What’s your favorite art medium?
I enjoy oil paintings as an audience. As an artist, I enjoy working with drawing materials like pastel, oil pastel, color pencils, etc.  
What’s your favorite thing about working at The Artists Hand?
The people I work with are just the best! Everybody is working with each other and everyone cares for each other. It is the best thing to have in a work place, and it makes you do the best job you can.
This is what I love about The Artists Hand, too, Peter. We’ve got a great team, and if I had my way, it would never change! The coolest cats work at the AH.
What are your dreams and aspirations?
My dream is to play an Art/music performance gig in The Artists Hand!
I bet that this is a dream that I can make come true in the very near future! Get those guitar practice sessions in! And now, for one last adorable picture of Peter who makes beautiful and fun pieces out of wood, some of which you can find for sale in our gallery. He also has his own website, check his stuff out, and try a drink crafted by Peter as well.
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Tea Profile: Gunpowder (Green)

Our Gunpowder tea is explosive! (We just thought that sounded appropriate with its name.) It’s name actually comes from the fact that the leaves are hand-rolled into tiny pellets that resemble gunpowder. Check it out:gunpowder comparison

Gunpowder tea comes from the Zhejiang province, China. We were going to show you a map, but the mountains in Zhejiang are just so darn pretty. 7282318404627617888

Back to the tea! When you have a pot of our Gunpowder tea, you can expect a full-bodied cup with a bit of smokiness and a smooth mouthfeel. You can also expect some health benefits!

First of all, Gunpowder is a zero-calorie treat! Watching your waistline? Gunpowder has you covered!

Gunpowder will also strengthen your immune system–something we all need at this time of year. Germs. Are. EVERYWHERE.

Now, for the bigger, long-term benefits of drinking this delicious tea. Several studies show that Gunpowder can reduce your risk of cardiovascular Healthy-Heartdisease. Yay, healthy hearts! Plus, there have been studies that show that drinking two to three cups of Gunpowder daily could help you to live longer. We want to live forever, so expect to see the baristas drinking LOTS of Gunpowder.gunpowder

And the best news of all? It’s Hot Tea Tuesday, so you can try Gunpowder for just $2 a pot, and hot water refills are FREE! How many pots can you get out of one of our loose leaf tea bags? We suggest that you research the answer yourself!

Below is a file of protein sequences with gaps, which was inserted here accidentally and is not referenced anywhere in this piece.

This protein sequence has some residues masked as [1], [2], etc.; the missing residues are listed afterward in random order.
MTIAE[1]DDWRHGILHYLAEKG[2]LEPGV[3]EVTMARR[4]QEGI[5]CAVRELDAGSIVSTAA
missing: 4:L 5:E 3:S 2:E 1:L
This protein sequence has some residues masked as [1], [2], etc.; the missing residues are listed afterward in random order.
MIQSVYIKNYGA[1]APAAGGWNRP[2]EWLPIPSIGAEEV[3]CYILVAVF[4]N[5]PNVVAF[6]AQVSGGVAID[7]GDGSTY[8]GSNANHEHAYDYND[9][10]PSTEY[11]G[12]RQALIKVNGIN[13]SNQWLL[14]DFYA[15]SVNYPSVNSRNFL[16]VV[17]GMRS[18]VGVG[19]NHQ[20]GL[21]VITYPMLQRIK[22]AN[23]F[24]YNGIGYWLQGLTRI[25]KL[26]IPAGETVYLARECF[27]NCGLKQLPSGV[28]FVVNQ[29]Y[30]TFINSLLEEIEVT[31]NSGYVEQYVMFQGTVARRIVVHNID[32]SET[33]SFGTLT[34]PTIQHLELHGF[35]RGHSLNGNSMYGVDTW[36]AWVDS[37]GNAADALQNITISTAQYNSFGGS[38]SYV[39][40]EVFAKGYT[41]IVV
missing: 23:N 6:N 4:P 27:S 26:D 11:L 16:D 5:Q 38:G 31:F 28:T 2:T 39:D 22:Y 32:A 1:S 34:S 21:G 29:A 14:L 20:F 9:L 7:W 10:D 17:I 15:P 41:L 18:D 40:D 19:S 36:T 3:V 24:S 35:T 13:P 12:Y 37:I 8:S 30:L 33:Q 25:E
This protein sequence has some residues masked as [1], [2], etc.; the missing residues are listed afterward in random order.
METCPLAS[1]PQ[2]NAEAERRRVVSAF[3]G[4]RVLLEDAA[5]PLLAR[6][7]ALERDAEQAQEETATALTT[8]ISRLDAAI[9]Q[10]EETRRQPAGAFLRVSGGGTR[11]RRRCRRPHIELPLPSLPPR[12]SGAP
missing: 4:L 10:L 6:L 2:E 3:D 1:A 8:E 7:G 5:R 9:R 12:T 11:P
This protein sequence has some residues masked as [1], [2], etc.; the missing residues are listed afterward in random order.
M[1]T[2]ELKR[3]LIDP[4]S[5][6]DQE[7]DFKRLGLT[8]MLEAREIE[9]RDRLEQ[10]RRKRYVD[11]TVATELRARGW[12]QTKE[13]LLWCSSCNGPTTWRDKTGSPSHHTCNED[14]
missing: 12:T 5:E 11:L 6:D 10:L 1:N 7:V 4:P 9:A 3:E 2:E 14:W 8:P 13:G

Tea Profile: Earl Grey Bravo

Allo, we’re featuring Earl Grey Tea today in honor of Hot Tea Tuesday (said in my best British accent which always comes out sounding more cockney than the Queen, I’ll keep practicing!). Earl Grey, as we know, or think we know, is popular in the U.K. Let’s learn more!(c) Paintings Collection; Supplied by The Public Catalogue Foundation

Earl Grey is flavored with oil from the rind of bergamot oranges which are mostly grown in Italy. The tea  may have received its name from Charles Grey. Have duchessyou ever seen the movie The Duchess? The movie is based on Charles Grey’s illegitimate daughter with the Duchess of Devonshire. When Charles Grey eventually became Earl Grey, he apparently inspired this tea. Here are a few of the rumors:

  1. The earl did good deeds in China which resulted in his ownership of the recipe.bergamot-orange-3
  2. The blend was created by accident when a gift of tea and bergamot oranges were shipped together from diplomats in China. The fruit’s flavor was absorbed by the tea, and Earl Grey tea was born!
  3. A Chinese mandarin friend of the earl blended this tea to offset the taste of minerals in the water at the earl’s home. If this is the case, we should check out where the earl lived, and avoid it.

But, here’s where it gets interesting: The Oxford English Dictionary recently issued an appeal to find out when the earliest reference to Earl Grey tea occurred, and it appears to have been 1824. So, maybe it wasn’t the earl’s tea at all. But there’s still hope–Jackson’s of Piccadilly says that theyEarl_Grey_natural_flavored_black_tea introduced the blend in 1836 “to meet the wishes of a former Earl Grey”. We may never know the truth, but I digress (and this is what you get when you have a historian as your barista).

Our Earl Grey Bravo loose leaf tea is zesty with a citrus aroma and a rounded bergamot flavor that pairs well with its ceylon counterpart. It’s perfect for sipping, and it has enough caffeine to keep you alert whether you’re just people-watching out of our large front window or cracking open a history book (bonus points if you choose the latter!).